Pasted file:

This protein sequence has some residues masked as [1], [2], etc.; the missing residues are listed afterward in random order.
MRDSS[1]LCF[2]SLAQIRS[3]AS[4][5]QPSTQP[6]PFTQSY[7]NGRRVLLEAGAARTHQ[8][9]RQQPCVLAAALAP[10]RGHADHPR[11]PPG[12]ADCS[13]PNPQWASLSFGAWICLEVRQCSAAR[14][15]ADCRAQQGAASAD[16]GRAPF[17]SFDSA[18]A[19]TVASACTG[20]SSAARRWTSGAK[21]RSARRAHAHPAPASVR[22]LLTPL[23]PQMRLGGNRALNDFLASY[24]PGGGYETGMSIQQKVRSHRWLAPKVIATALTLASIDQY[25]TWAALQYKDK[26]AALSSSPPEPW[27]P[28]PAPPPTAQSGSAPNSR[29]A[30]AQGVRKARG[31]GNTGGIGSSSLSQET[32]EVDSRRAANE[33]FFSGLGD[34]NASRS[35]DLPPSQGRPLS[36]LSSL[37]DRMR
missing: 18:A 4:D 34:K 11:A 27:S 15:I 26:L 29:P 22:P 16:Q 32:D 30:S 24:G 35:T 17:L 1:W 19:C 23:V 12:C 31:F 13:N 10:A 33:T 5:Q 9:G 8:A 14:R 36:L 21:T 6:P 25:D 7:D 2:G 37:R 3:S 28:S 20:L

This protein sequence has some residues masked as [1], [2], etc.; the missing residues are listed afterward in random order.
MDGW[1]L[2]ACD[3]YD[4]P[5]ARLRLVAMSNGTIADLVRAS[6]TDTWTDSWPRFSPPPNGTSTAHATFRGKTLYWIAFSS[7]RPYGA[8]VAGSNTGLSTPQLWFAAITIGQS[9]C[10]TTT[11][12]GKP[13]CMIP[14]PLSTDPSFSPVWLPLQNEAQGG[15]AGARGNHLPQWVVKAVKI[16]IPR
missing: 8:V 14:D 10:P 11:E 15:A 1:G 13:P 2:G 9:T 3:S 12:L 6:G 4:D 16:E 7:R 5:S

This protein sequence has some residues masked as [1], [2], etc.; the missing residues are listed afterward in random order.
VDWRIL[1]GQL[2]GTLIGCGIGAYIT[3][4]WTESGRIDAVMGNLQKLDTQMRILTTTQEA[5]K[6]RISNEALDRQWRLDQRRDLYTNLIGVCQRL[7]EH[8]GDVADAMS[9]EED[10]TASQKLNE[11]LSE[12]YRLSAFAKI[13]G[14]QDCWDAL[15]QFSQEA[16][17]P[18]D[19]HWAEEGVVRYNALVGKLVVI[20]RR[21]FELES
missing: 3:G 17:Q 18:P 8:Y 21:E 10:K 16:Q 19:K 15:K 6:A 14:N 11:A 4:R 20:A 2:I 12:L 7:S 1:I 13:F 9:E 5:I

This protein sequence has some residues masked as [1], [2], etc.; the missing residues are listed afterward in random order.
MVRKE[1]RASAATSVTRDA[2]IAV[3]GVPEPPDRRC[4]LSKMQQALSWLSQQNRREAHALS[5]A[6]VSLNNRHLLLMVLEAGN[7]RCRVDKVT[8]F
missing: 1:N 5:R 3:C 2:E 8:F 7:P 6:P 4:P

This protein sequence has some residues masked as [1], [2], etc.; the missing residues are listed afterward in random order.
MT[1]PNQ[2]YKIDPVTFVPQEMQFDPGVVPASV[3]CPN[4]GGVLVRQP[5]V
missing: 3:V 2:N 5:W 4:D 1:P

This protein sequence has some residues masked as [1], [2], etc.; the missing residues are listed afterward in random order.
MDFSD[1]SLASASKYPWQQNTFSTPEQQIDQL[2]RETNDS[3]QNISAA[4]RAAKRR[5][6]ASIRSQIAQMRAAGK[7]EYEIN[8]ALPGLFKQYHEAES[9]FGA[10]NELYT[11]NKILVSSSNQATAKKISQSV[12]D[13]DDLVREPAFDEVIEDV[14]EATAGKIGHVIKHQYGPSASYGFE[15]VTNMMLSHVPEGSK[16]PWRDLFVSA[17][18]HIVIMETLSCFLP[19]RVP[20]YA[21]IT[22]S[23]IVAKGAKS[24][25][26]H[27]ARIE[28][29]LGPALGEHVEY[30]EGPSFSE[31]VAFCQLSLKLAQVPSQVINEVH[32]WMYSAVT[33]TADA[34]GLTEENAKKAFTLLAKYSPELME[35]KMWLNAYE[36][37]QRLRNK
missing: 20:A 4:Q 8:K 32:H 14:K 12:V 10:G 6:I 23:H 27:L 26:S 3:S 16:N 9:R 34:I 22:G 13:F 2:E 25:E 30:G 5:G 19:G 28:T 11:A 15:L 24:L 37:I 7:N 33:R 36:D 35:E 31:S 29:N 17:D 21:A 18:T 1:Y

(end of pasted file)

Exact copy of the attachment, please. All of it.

This protein sequence has some residues masked as [1], [2], etc.; the missing residues are listed afterward in random order.
MRDSS[1]LCF[2]SLAQIRS[3]AS[4][5]QPSTQP[6]PFTQSY[7]NGRRVLLEAGAARTHQ[8][9]RQQPCVLAAALAP[10]RGHADHPR[11]PPG[12]ADCS[13]PNPQWASLSFGAWICLEVRQCSAAR[14][15]ADCRAQQGAASAD[16]GRAPF[17]SFDSA[18]A[19]TVASACTG[20]SSAARRWTSGAK[21]RSARRAHAHPAPASVR[22]LLTPL[23]PQMRLGGNRALNDFLASY[24]PGGGYETGMSIQQKVRSHRWLAPKVIATALTLASIDQY[25]TWAALQYKDK[26]AALSSSPPEPW[27]P[28]PAPPPTAQSGSAPNSR[29]A[30]AQGVRKARG[31]GNTGGIGSSSLSQET[32]EVDSRRAANE[33]FFSGLGD[34]NASRS[35]DLPPSQGRPLS[36]LSSL[37]DRMR
missing: 18:A 4:D 34:K 11:A 27:S 15:I 26:L 29:P 22:P 16:Q 32:D 30:S 24:G 35:T 17:L 1:W 19:C 23:V 12:C 31:F 13:N 10:A 33:T 5:Q 9:G 8:A 14:R 36:L 21:T 6:P 25:D 7:D 2:G 37:R 3:S 28:S 20:L

This protein sequence has some residues masked as [1], [2], etc.; the missing residues are listed afterward in random order.
MDGW[1]L[2]ACD[3]YD[4]P[5]ARLRLVAMSNGTIADLVRAS[6]TDTWTDSWPRFSPPPNGTSTAHATFRGKTLYWIAFSS[7]RPYGA[8]VAGSNTGLSTPQLWFAAITIGQS[9]C[10]TTT[11][12]GKP[13]CMIP[14]PLSTDPSFSPVWLPLQNEAQGG[15]AGARGNHLPQWVVKAVKI[16]IPR
missing: 8:V 14:D 10:P 11:E 15:A 1:G 13:P 2:G 9:T 3:S 12:L 6:G 4:D 16:E 7:R 5:S

This protein sequence has some residues masked as [1], [2], etc.; the missing residues are listed afterward in random order.
VDWRIL[1]GQL[2]GTLIGCGIGAYIT[3][4]WTESGRIDAVMGNLQKLDTQMRILTTTQEA[5]K[6]RISNEALDRQWRLDQRRDLYTNLIGVCQRL[7]EH[8]GDVADAMS[9]EED[10]TASQKLNE[11]LSE[12]YRLSAFAKI[13]G[14]QDCWDAL[15]QFSQEA[16][17]P[18]D[19]HWAEEGVVRYNALVGKLVVI[20]RR[21]FELES
missing: 3:G 17:Q 18:P 8:Y 21:E 10:K 16:Q 19:K 15:K 6:A 14:N 11:A 4:R 20:A 2:I 12:L 7:S 1:I 13:F 9:E 5:I

This protein sequence has some residues masked as [1], [2], etc.; the missing residues are listed afterward in random order.
MVRKE[1]RASAATSVTRDA[2]IAV[3]GVPEPPDRRC[4]LSKMQQALSWLSQQNRREAHALS[5]A[6]VSLNNRHLLLMVLEAGN[7]RCRVDKVT[8]F
missing: 1:N 5:R 3:C 2:E 8:F 7:P 6:P 4:P

This protein sequence has some residues masked as [1], [2], etc.; the missing residues are listed afterward in random order.
MT[1]PNQ[2]YKIDPVTFVPQEMQFDPGVVPASV[3]CPN[4]GGVLVRQP[5]V
missing: 3:V 2:N 5:W 4:D 1:P

This protein sequence has some residues masked as [1], [2], etc.; the missing residues are listed afterward in random order.
MDFSD[1]SLASASKYPWQQNTFSTPEQQIDQL[2]RETNDS[3]QNISAA[4]RAAKRR[5][6]ASIRSQIAQMRAAGK[7]EYEIN[8]ALPGLFKQYHEAES[9]FGA[10]NELYT[11]NKILVSSSNQATAKKISQSV[12]D[13]DDLVREPAFDEVIEDV[14]EATAGKIGHVIKHQYGPSASYGFE[15]VTNMMLSHVPEGSK[16]PWRDLFVSA[17][18]HIVIMETLSCFLP[19]RVP[20]YA[21]IT[22]S[23]IVAKGAKS[24][25][26]H[27]ARIE[28][29]LGPALGEHVEY[30]EGPSFSE[31]VAFCQLSLKLAQVPSQVINEVH[32]WMYSAVT[33]TADA[34]GLTEENAKKAFTLLAKYSPELME[35]KMWLNAYE[36][37]QRLRNK
missing: 20:A 4:Q 8:K 32:H 14:K 12:V 10:G 6:I 23:H 27:L 26:S 3:S 16:N 9:R 34:I 22:G 13:F 2:E 25:E 30:G 5:G 19:G 28:T 11:A 15:L 24:L 37:I 7:N 33:R 36:D 35:E 31:S 29:N 17:D 21:A 18:T 1:Y